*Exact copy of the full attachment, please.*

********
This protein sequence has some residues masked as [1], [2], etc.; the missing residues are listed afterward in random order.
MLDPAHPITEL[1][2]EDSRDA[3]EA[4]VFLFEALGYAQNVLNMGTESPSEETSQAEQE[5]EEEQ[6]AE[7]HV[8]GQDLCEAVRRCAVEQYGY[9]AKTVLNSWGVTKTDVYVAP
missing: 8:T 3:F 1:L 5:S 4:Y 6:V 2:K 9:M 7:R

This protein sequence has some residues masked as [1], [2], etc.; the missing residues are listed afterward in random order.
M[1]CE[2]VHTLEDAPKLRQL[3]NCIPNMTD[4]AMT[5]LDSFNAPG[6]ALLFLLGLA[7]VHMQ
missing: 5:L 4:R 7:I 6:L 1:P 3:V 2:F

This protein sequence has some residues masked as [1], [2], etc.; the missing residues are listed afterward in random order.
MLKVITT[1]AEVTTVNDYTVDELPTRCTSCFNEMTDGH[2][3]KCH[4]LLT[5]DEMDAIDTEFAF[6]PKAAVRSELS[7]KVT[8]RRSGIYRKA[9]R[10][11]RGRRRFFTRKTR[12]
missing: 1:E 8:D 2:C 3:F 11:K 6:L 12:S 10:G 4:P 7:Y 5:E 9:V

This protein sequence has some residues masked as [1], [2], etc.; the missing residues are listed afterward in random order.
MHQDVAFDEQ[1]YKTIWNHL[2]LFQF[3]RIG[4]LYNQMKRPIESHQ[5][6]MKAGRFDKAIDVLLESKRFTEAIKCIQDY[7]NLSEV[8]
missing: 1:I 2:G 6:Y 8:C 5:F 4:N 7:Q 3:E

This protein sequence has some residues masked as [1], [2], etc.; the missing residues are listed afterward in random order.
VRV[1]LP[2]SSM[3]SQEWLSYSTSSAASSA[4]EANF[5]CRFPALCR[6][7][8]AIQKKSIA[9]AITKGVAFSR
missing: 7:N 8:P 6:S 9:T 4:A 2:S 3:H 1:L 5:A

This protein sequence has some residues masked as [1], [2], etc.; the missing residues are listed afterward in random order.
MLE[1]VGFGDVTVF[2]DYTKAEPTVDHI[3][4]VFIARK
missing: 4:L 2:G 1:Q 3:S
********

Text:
This protein sequence has some residues masked as [1], [2], etc.; the missing residues are listed afterward in random order.
MLDPAHPITEL[1][2]EDSRDA[3]EA[4]VFLFEALGYAQNVLNMGTESPSEETSQAEQE[5]EEEQ[6]AE[7]HV[8]GQDLCEAVRRCAVEQYGY[9]AKTVLNSWGVTKTDVYVAP
missing: 8:T 3:F 1:L 5:S 4:Y 6:V 2:K 9:M 7:R

This protein sequence has some residues masked as [1], [2], etc.; the missing residues are listed afterward in random order.
M[1]CE[2]VHTLEDAPKLRQL[3]NCIPNMTD[4]AMT[5]LDSFNAPG[6]ALLFLLGLA[7]VHMQ
missing: 5:L 4:R 7:I 6:L 1:P 3:V 2:F

This protein sequence has some residues masked as [1], [2], etc.; the missing residues are listed afterward in random order.
MLKVITT[1]AEVTTVNDYTVDELPTRCTSCFNEMTDGH[2][3]KCH[4]LLT[5]DEMDAIDTEFAF[6]PKAAVRSELS[7]KVT[8]RRSGIYRKA[9]R[10][11]RGRRRFFTRKTR[12]
missing: 1:E 8:D 2:C 3:F 11:K 6:L 12:S 10:G 4:P 7:Y 5:E 9:V

This protein sequence has some residues masked as [1], [2], etc.; the missing residues are listed afterward in random order.
MHQDVAFDEQ[1]YKTIWNHL[2]LFQF[3]RIG[4]LYNQMKRPIESHQ[5][6]MKAGRFDKAIDVLLESKRFTEAIKCIQDY[7]NLSEV[8]
missing: 1:I 2:G 6:Y 8:C 5:F 4:N 7:Q 3:E

This protein sequence has some residues masked as [1], [2], etc.; the missing residues are listed afterward in random order.
VRV[1]LP[2]SSM[3]SQEWLSYSTSSAASSA[4]EANF[5]CRFPALCR[6][7][8]AIQKKSIA[9]AITKGVAFSR
missing: 7:N 8:P 6:S 9:T 4:A 2:S 3:H 1:L 5:A

This protein sequence has some residues masked as [1], [2], etc.; the missing residues are listed afterward in random order.
MLE[1]VGFGDVTVF[2]DYTKAEPTVDHI[3][4]VFIARK
missing: 4:L 2:G 1:Q 3:S